We were told that toothpaste in Ecuador was $5 a tube – that is not a fact, what we found was Quito, P Lopez and now Salinas you can get almost any brand of toothpaste at a reasonable price. What is most common is Colgate and the cost is as low as $1.50 a tube or if it is for sensitive teeth maybe as high as $3. Don’t buy it on the malecon as the price will be double these shops are for the tourists go one block off the malecon and you can find good prices.  Bathroom tissue in Panama was $2.35 for a 4 roll pack equivalent to Scott’s here I get Scott’s brand in a 12 pack for a bit over $4.

Telephone local service is $6 a month with .01 cent a minute for local calls, .02 cents a minute for the region, to call cell phones is .145 cents a minute.  I opened a PO box yesterday it was prorated for the balance of the year to $12.50 in January I will pay $20 for the year. No home delivery of mail in Ecuador I think you could get overnight or express type mail delivered but I have not looked into that yet. I understand that if a package is over 5 pounds it must go through customs in Guayaquil where you must pay customs fees and pick it up yourself but if it’s under 5 lbs it will be delivered to our local post office with no customs fees.

Clothing shopping here compared to Panama is better for us because I can find sizes that are similar to the US. In Panama everyone seemed to be shorted, thinner and both Joe and I could not fit in any of the clothes.

Going out to eat is very inexpensive we go to Cevichelandia which is around the corner from our apartment, for lunch we order almuerzo which means lunch for $2.50 each we get a bowl of shrimp soup, a plate of fried fish, rice, a few pataconies (twice fried green plantains) and a salad with a glass of fresh fruit juice. Dinner ranges from $3 for a fish dinner to $4 to 6 for shrimp and there are street vendors that sell many different items for a few dollars or very nice expensive restaurants where you can get great steaks. It just depends upon what you are interested in.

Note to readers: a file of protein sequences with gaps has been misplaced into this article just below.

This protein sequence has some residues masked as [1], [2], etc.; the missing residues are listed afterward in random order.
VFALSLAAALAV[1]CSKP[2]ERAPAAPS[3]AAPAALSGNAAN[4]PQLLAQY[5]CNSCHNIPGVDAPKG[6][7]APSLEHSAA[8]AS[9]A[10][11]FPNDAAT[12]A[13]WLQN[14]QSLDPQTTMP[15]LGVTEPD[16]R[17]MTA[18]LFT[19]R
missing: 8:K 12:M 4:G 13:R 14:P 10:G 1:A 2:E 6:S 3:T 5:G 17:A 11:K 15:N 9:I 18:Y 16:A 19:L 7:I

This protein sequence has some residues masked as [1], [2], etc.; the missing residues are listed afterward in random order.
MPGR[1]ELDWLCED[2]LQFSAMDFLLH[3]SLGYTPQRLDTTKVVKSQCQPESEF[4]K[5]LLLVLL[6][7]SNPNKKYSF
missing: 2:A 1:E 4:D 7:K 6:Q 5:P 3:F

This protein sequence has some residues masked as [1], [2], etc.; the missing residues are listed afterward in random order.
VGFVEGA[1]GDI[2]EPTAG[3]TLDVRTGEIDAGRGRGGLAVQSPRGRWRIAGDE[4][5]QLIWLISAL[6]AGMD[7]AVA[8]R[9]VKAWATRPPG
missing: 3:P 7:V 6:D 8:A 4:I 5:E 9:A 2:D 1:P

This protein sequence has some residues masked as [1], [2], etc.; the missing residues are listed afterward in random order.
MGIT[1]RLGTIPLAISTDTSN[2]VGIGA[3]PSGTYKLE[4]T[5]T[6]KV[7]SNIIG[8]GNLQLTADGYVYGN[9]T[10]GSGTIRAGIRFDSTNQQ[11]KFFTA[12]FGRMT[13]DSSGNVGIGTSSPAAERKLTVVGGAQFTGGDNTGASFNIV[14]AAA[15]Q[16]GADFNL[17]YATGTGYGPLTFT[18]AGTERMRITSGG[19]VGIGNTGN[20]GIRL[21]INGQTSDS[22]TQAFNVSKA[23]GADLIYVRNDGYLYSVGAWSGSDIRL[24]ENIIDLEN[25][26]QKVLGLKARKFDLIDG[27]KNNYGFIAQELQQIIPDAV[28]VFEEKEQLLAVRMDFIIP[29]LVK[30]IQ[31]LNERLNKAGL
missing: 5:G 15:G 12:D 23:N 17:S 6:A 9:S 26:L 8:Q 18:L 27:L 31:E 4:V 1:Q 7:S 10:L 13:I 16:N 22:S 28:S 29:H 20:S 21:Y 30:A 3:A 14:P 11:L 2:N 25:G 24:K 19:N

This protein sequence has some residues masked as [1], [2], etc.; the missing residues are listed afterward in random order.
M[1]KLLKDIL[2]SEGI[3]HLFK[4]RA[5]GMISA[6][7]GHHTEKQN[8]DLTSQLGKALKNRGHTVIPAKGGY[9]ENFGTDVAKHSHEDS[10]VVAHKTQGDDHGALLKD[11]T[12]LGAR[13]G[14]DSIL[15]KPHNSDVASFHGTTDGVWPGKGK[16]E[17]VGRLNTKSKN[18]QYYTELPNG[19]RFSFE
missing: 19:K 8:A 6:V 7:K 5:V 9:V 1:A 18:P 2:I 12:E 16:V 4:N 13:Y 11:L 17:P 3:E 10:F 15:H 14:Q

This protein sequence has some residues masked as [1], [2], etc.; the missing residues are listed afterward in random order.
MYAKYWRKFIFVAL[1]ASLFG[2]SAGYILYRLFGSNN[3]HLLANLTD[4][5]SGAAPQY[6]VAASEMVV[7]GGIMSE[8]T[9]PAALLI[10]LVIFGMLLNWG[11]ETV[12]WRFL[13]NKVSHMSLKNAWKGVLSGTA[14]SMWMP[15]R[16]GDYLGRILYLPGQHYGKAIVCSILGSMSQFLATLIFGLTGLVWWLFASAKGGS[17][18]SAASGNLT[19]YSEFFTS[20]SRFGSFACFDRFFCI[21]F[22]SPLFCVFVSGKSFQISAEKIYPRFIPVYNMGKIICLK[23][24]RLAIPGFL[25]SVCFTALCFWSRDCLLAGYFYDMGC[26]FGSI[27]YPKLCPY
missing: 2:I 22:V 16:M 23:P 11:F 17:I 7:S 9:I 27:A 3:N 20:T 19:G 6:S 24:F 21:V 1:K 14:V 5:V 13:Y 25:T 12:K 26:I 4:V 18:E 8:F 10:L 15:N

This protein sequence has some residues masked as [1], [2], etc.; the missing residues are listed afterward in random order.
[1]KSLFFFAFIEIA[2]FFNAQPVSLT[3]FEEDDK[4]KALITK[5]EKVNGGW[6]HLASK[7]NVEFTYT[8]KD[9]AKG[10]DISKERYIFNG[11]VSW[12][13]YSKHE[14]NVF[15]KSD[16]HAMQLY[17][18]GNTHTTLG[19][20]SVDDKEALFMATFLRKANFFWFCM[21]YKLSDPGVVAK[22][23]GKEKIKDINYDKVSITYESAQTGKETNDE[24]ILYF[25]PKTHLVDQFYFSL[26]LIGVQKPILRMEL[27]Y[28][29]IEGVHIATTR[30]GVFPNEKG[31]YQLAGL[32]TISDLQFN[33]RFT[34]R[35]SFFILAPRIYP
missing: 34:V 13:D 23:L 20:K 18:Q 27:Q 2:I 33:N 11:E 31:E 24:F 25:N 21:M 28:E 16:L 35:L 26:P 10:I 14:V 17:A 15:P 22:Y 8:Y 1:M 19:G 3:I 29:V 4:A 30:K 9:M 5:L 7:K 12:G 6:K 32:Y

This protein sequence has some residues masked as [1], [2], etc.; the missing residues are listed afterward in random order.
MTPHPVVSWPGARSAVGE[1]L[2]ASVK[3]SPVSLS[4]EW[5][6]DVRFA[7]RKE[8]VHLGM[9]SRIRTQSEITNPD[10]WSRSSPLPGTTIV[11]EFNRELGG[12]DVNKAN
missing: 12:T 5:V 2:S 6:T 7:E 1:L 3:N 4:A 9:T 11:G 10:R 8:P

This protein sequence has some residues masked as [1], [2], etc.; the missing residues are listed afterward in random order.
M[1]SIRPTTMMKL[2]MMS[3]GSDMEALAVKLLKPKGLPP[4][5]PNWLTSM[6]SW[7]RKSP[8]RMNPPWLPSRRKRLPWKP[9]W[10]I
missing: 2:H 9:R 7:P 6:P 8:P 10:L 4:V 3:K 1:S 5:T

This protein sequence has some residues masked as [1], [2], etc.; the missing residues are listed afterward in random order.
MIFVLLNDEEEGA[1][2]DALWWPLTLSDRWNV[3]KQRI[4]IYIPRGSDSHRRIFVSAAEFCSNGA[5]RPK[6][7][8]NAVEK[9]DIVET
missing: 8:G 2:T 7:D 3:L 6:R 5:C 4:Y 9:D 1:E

A picture tribute to Puerto Lopez

Itapo Hostel, Puerto Lopez

Itapoa Hostel, Puerto Lopez

Cocktail time!

Cocktail time!

Striking a deal on a fish, Puerto Lopez

Striking a deal on a fish, Puerto Lopez

Hostel Mandala - Whale tail sculptures

Hostel Mandala - Whale tail sculptures

Whale that died and washed up on shore

Whale that died and washed up on shore

Fishing from shore with a net in Puerto Lopez

Fishing from shore with a net in Puerto Lopez

Joe waiting on breakfast at Hotel Pacifico

Joe waiting on breakfast at Hotel Pacifico

Now to the most beautiful sunsets that I can remember – Enjoy!

Puerto Lopez revisited

After arriving in Puerto Lopez on June 1st we found the weather to have changed quite a bit over the three weeks we were in Quito.  There was less sun, more cool breezes and a bit of rain.  Of course, we were told that this was not the rainy season but it still rained a bit the week we were back.  We again walked the beach, had lunch at Centro and enjoyed the quiet peacefulness of Lopez.

Lopez was a hive of activity – most of the malecon kiosks were under repair – they had been moved off the sidewalks and pushed back onto the beach.  This was an excellent idea because it was impossible to get around when town was busy.  The vendors were painting and varnishing, replacing the palm frond roofs and doing some major renovations all in anticipation of the start of whale season.

We made several trips to the fish market area of the beach, watched as the workers removed large buckets of fish, shrimp, crab, ray, shark as well as squid and octopus.

Fish Market Puerto Lopez

Fish Market Puerto Lopez

We met some new friends who will be moving here in August or September.  Tom and Karen Wine who currently live in Atlanta stopped in Lopez while on a several week visit to Ecuador.  We found them to be good people and we hope to be seeing more of them after their move to Cuenca.

Karen & Tom Wine with Joe at Jimmy's Malecon Lopez

Karen & Tom Wine with Joe at Jimmy's Malecon Lopez

We happened upon a group of horses that were just grazing on the beach – as well as another strange creature that was totally unexpected on another of our walks around Lopez.

Horses on the beach in Lopez

Horses on the beach in Lopez

Piglet in Paradise

Piglet in Paradise

The days flew by and we were no closer to finding a place to live so we made arrangements for Hector to drive us down to Salinas.  We will surely miss this beautiful tranquil area and the many people that we met and count as our friends.

Joe & I enjoying one last drink in Lopez

Joe & I enjoying one last drink in Lopez